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Singapore Airlines (SIA) is delaying the rollout of its new premium economy cabin on its Airbus A380 fleet, including services to Sydney on board the double decker superjumbo between October and January.
The Star Alliance member said in a statement affected customers booked on A380 services in premium economy would be contacted and offered alternative travel arrangements.
“Due to delays in the seat installation programme for premium economy class on our Airbus A380 fleet, premium economy will not be available for some confirmed bookings,” SIA said on Thursday.
“Singapore Airlines is working to complete the installation programme as quickly as possible. Singapore Airlines wishes to apologise to affected customers for the inconvenience caused.”
The airline’s new premium economy seats made their debut on August 9 on board an Airbus A380, 9V-SKJ, with Sydney the first destination to receive the cabin between business and economy.
It was meant to be the start of a 19-city rollout of premium economy over the following six months, with SIA planning to refit 19 777-300ER and 19 A380 aircraft with premium economy by the end of 2016.
The airline is also adding the cabin between economy and business on the first 20 A350s the airline has on order. The first A350 is due to be delivered in early 2016. The total cost of the fit out was US$80 million, SIA said in May.
The full list of 11 affected routes, which apart from Sydney include Beijing London, New York and Delhi among others, is on the SIA website.
The Australian Airports Association has named Guy Thompson as its new national chairman.
Currently AAA deputy chairman and Perth Airport executive general manager for assets and capital works, Thompson will officially become chairman at the association’s annual general meeting in Hobart on October 14.
He succeeds Stephen Goodwin, who announced he was stepping down as chairman in July, after five years in the role.
Thompson is also chairman of the AAA’s Western Australian division.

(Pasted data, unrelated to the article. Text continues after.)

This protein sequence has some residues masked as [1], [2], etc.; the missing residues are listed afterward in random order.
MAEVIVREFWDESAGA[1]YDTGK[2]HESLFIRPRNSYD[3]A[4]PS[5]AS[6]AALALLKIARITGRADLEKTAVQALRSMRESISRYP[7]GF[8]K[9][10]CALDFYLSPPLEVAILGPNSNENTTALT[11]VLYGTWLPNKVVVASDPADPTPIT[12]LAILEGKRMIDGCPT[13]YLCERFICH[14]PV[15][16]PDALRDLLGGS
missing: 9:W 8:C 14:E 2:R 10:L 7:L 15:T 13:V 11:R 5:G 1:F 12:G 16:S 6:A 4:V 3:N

The AAA made the announcement of a new chairman in its monthly Airport Alert newsletter published on Friday.
The association’s national conference will be held in Hobart on October 12-16.
French investigators have confirmed the wing flaperon found on Reunion Island belongs to missing Malaysia Airlines flight MH370.
While Malaysia Prime Minister Najib Razak said on August 6 an international team of experts had “conclusively confirmed” the wing flaperon that washed up on the beach at Reunion Island did belong to the Boeing 777-200ER that operated MH370, 9M-MRO, French authorities were waiting on further analysis before reaching a similar conclusion.
On Thursday (European time), French authorities in Paris said maintenance records showed serial numbers found inside the flaperon matched up with the missing 777, which disappeared enroute from Kuala Lumpur to Beijing on March 8 2014 with 239 people on board.
“It is now possible to state with certainty that the flaperon found on July 29, 2015 corresponds to the flight MH370,” the Paris public prosecutor’s office said in a statement.
The search for the missing aircraft, which is being coordinated by the Australian Transport Safety Bureau (ATSB), has so far covered more than 60,000 square kilometres of the Indian Ocean off the coast of Western Australia.